TRIGGER POINT NEEDLING
When a muscle is been used or overused a lot of the time it may develop what is known as a trigger point. A trigger point is defined as a taut band within a muscle that on palpation will generate a local twitch response and causes a deep aching pain radiating from the region. These are commonly known as ‘knots’. All muscles are susceptible to developing trigger points and many muscles have what are known as dormant trigger points. A trigger point is active when it is causing pain and twitches when compressed.
A common area of the body susceptible to trigger points are the muscles connecting the shoulders to the neck or upper trapezius muscles. The Upper trapezius muscles are responsible for keeping your head up straight, rotating your head away and bringing your ear down to your shoulder or vice versa bringing your shoulder up to your ear.
Commonly when sitting at a computer for long periods of the day the trapezius muscles are working to maintain your head position. If your work station is unsuitable you may be increasing the load on these muscles because you are looking down at the screen, particularly the lap top, or your head is rotated slightly to one side more than the other. Not quite as common nowadays is holding the phone between your ear and shoulder but if you do this especially when using a mobile, that is most likely to cause the development of a trigger point in the muscle.
In the upper trapezius muscles the trigger point will produce an aching pain deep in the shoulder blade area and can refer down the arm to the back of the elbow. It may even cause pins and needles locally. It can also radiate up the skull behind the ear and be responsible for tension headaches.
In order to treat a trigger point it is essential to find the route cause of the problem. This may be something so subtle that you won’t be aware of it until it is pointed out to you. It is best to get someone to observe you as they can see you move, or not as the case may be, than you can see yourself. Common faults are the computer being at the incorrect height or angle, poor posture sleeping, having your arm up on the window frame when driving, television being in the corner of the room so you have to turn your head to see it, etc.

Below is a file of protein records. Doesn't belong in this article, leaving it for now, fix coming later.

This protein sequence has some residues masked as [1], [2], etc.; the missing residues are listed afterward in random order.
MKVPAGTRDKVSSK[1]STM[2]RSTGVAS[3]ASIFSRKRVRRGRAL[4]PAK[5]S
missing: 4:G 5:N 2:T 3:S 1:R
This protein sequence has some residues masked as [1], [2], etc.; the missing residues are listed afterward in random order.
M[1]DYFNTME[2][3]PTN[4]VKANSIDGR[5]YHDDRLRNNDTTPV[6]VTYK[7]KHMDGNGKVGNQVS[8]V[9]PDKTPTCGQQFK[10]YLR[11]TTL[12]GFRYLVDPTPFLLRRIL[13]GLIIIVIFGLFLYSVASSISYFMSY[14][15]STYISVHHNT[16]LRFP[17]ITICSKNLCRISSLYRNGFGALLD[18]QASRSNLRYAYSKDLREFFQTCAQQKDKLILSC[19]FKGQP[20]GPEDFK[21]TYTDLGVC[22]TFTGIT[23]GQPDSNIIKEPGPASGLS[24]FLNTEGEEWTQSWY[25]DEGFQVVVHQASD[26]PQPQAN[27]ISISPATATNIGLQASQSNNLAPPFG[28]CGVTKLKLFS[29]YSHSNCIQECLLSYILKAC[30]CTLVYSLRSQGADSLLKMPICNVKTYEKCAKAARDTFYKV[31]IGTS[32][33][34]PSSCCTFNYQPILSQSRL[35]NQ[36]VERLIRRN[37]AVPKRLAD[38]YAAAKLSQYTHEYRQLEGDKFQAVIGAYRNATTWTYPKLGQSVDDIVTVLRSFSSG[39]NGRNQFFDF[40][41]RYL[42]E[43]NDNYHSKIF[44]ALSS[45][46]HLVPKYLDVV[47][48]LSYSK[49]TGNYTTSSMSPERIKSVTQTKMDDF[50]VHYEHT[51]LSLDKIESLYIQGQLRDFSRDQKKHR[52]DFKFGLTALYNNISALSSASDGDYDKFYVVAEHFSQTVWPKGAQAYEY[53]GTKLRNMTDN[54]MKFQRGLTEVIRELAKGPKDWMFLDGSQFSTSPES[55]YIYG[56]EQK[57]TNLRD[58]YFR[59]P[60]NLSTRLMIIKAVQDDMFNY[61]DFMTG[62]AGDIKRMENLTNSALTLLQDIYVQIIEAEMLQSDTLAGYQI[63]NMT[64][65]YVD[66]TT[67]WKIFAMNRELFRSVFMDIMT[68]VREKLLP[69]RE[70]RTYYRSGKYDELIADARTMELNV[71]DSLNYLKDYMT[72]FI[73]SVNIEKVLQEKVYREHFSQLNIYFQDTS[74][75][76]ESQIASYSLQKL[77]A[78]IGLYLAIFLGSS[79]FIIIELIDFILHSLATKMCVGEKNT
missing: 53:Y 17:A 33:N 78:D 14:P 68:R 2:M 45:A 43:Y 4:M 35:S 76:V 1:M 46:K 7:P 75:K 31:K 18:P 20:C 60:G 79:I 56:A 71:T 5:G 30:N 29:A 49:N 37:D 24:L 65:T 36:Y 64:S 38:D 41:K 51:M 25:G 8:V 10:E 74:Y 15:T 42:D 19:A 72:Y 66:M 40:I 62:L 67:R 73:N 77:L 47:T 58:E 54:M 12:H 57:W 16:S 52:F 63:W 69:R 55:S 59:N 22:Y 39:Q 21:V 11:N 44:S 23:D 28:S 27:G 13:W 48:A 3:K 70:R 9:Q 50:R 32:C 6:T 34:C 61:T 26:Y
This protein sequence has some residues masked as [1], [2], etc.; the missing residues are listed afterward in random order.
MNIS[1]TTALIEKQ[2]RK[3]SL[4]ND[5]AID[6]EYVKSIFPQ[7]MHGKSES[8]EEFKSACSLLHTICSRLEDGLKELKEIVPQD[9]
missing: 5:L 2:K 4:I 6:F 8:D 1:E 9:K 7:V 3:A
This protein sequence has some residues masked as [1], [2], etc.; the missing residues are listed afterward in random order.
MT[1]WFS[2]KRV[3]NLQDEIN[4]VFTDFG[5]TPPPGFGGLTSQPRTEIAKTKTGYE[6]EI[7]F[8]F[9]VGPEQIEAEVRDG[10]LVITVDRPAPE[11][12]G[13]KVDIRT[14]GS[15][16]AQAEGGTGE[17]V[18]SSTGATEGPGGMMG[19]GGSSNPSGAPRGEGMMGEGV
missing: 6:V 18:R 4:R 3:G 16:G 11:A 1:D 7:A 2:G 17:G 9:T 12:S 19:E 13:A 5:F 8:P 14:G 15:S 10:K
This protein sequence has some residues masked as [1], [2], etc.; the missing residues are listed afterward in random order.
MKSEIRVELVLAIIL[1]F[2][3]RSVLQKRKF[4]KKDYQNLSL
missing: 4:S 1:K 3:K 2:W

Once the main cause is established, this of course can be altered. To treat the trigger point the physiotherapist has a couple of options. They may try some myofascial release which will involve deep tissue palpation of the trigger point in order to desensitise it. Another option is to treat the area with what is known as trigger point needling. This involves putting a fine needle (usually an acupuncture needle although it is not acupuncture) into the muscle to deactivate the trigger point. An acute spasm is felt in the muscle and a release of tension follows.
You will then be shown how to stretch the muscle and this will have to be carried out regularly. Trigger point needling may be very effective in one session or may take a number of sessions to fully resolve the pain depending on the severity of the problem.
Acupuncture can be used, along with other evidence-based physiotherapy treatment modalities, to decrease tissue inflammation, reduce pain and promote healing. Acupuncture involves inserting thin, sterile needles into specific acupuncture points on the body.
Research shows that the acupuncture needle stimulates sympathetic nerve endings, enhancing pain modulation by the release of chemicals within the body, such as endorphins. These help to diminish the sensation of pain. Following an assessment, a physiotherapist will decide if acupuncture is an appropriate treatment option for you. It will depend on your condition as to where and how many acupuncture needles are inserted, and how long they are left in for.
After reviewing the best available evidence, The National Institute for Health and Clinical Excellence (NICE) has produced guidelines which recommend the use of acupuncture to treat chronic low back pain. There is strong evidence showing that acupuncture is effective in the treatment of various conditions including joint pain caused by osteoarthritis and rheumatoid arthritis and tension type headache.
As a physiotherapy practice our clinicians use acupuncture to help pain relief with the consent of the patient when treating conditions from back pain to sports injuries. Acupuncture is rarely used on its own as it is a tool of treatment and the pain relief achieved by acupuncture can then allow other physiotherapy modalities to be used such as spinal manipulation, joint mobilisations and exercise.
For more information on acupuncture and the regulatory bodies who govern the licensing of acupuncturists see the links below.